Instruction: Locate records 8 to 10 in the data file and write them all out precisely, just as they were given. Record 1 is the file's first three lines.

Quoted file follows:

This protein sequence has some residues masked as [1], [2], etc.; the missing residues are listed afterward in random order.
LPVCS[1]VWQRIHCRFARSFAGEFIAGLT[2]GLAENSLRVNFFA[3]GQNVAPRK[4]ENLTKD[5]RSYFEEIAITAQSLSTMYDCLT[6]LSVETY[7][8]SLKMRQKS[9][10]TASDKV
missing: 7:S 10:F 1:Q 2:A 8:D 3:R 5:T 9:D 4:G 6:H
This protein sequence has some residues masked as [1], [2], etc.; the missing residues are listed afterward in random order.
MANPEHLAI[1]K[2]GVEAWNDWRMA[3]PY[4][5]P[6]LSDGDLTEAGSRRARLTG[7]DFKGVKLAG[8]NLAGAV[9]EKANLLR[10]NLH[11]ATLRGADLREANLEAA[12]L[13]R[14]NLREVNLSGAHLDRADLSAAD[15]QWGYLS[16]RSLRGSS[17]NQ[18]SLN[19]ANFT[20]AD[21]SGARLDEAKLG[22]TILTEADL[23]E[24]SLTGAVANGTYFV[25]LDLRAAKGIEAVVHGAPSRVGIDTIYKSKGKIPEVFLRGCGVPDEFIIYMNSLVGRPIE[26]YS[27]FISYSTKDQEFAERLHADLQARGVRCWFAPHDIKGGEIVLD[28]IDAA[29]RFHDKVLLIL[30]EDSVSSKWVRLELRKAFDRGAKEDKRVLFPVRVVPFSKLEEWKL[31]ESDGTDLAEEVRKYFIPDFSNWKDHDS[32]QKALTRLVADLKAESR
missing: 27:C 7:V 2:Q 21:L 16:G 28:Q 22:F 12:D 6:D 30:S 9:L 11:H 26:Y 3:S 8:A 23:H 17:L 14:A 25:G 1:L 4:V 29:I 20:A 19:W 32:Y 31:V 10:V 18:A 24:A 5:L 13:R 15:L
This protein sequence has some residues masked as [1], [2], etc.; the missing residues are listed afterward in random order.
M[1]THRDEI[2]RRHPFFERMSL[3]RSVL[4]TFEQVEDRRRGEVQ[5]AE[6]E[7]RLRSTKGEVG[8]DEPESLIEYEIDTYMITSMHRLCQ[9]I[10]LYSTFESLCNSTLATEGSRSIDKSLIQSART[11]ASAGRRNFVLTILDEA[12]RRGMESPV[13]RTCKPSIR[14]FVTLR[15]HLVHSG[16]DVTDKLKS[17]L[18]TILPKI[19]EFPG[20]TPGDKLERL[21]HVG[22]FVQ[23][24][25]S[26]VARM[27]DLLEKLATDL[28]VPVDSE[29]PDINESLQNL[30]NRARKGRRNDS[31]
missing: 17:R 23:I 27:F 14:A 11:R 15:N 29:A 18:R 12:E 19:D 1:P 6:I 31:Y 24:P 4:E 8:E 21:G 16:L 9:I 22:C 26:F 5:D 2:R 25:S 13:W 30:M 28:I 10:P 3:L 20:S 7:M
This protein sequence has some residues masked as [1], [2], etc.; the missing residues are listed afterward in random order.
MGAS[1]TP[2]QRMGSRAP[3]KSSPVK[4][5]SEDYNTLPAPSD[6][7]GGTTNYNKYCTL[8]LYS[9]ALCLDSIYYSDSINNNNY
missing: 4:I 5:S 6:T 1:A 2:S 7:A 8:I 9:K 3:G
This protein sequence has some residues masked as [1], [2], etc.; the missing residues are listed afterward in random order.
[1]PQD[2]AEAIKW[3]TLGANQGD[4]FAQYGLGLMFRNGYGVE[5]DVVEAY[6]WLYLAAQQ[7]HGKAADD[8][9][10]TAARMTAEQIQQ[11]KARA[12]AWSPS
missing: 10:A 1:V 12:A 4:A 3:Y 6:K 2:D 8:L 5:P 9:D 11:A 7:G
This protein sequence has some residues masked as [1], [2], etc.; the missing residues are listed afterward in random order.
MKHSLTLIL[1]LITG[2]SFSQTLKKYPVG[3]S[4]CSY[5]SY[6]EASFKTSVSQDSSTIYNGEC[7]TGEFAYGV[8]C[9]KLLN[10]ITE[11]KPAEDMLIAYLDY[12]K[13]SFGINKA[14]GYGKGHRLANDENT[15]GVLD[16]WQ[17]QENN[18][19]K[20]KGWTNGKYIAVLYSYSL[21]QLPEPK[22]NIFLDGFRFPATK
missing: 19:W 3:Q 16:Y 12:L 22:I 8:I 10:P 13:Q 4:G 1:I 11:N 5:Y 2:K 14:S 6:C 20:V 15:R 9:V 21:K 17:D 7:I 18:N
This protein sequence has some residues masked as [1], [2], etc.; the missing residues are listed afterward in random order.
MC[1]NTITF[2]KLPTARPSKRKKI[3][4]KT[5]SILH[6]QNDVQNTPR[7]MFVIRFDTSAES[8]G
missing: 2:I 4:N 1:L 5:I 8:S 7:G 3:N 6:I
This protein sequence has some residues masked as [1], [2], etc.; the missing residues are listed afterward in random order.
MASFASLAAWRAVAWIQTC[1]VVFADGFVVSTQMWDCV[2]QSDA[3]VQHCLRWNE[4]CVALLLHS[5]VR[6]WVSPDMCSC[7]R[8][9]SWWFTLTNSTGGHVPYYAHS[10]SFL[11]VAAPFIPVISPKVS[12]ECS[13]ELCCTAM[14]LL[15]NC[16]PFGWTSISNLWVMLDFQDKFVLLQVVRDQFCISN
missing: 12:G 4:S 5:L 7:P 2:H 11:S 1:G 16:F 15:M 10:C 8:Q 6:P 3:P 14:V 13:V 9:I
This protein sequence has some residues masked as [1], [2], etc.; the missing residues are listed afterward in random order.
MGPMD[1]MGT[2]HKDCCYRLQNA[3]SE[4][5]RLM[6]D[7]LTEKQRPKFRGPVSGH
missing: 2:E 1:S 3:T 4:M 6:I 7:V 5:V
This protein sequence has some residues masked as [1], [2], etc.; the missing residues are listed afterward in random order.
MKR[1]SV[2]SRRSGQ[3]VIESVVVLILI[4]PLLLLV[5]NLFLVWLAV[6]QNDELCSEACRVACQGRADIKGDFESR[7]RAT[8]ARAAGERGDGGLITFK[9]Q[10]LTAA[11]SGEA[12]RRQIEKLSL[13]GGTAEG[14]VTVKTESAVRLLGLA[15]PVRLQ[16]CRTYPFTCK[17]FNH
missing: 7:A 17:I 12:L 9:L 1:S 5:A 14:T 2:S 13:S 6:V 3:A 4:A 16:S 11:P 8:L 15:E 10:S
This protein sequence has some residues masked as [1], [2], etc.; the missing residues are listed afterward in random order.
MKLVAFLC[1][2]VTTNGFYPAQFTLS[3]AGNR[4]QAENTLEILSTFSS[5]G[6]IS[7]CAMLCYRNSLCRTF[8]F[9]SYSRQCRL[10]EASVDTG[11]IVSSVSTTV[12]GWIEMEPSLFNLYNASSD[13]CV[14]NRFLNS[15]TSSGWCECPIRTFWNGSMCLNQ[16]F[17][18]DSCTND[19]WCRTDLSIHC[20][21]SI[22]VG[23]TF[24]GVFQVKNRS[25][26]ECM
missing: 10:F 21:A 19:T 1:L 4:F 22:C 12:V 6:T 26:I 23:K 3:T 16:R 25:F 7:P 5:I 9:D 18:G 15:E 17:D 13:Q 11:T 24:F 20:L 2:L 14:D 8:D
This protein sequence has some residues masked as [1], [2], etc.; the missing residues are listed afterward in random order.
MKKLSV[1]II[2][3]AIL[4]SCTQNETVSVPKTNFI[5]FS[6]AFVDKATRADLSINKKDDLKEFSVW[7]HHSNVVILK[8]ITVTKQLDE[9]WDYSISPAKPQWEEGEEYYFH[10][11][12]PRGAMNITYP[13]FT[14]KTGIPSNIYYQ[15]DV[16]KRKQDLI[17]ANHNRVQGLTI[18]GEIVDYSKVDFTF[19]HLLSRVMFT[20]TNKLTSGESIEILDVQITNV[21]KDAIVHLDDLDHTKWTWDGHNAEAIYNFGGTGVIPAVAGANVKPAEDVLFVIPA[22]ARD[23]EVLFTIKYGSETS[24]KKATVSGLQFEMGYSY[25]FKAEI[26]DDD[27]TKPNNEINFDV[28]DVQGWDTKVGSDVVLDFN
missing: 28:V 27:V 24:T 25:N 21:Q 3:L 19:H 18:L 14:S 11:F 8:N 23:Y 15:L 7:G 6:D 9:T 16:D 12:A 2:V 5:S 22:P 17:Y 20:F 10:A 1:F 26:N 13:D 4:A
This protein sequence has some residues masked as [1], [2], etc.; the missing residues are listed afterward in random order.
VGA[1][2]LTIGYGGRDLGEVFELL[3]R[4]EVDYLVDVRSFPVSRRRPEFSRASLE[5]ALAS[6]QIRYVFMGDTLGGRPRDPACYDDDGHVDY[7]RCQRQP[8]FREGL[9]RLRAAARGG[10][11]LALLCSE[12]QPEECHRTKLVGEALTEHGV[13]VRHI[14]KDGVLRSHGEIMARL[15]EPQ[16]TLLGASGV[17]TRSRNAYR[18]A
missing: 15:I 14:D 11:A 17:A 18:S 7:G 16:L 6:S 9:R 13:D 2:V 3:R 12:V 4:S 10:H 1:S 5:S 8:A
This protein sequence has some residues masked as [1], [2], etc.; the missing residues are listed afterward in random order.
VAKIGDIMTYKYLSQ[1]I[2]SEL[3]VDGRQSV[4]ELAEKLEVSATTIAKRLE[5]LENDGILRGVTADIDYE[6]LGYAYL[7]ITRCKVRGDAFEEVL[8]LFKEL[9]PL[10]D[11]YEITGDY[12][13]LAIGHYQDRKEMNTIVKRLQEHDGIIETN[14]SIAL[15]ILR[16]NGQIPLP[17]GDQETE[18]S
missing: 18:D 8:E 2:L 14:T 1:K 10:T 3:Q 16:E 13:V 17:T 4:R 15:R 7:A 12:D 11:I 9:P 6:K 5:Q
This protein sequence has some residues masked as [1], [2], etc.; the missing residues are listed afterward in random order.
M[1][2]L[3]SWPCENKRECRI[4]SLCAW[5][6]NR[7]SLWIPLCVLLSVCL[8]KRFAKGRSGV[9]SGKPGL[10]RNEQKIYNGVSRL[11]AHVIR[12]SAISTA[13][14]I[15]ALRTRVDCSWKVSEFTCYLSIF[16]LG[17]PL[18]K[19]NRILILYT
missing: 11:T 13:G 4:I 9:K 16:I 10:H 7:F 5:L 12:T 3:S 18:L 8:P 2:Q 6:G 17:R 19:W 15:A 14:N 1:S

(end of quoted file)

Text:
This protein sequence has some residues masked as [1], [2], etc.; the missing residues are listed afterward in random order.
MASFASLAAWRAVAWIQTC[1]VVFADGFVVSTQMWDCV[2]QSDA[3]VQHCLRWNE[4]CVALLLHS[5]VR[6]WVSPDMCSC[7]R[8][9]SWWFTLTNSTGGHVPYYAHS[10]SFL[11]VAAPFIPVISPKVS[12]ECS[13]ELCCTAM[14]LL[15]NC[16]PFGWTSISNLWVMLDFQDKFVLLQVVRDQFCISN
missing: 12:G 4:S 5:L 7:P 2:H 11:S 1:G 16:F 15:M 10:C 8:Q 6:P 3:P 14:V 13:V 9:I
This protein sequence has some residues masked as [1], [2], etc.; the missing residues are listed afterward in random order.
MGPMD[1]MGT[2]HKDCCYRLQNA[3]SE[4][5]RLM[6]D[7]LTEKQRPKFRGPVSGH
missing: 2:E 1:S 3:T 4:M 6:I 7:V 5:V
This protein sequence has some residues masked as [1], [2], etc.; the missing residues are listed afterward in random order.
MKR[1]SV[2]SRRSGQ[3]VIESVVVLILI[4]PLLLLV[5]NLFLVWLAV[6]QNDELCSEACRVACQGRADIKGDFESR[7]RAT[8]ARAAGERGDGGLITFK[9]Q[10]LTAA[11]SGEA[12]RRQIEKLSL[13]GGTAEG[14]VTVKTESAVRLLGLA[15]PVRLQ[16]CRTYPFTCK[17]FNH
missing: 7:A 17:I 12:L 9:L 1:S 5:A 14:T 2:S 13:S 6:V 3:A 4:A 16:S 11:P 8:L 15:E 10:S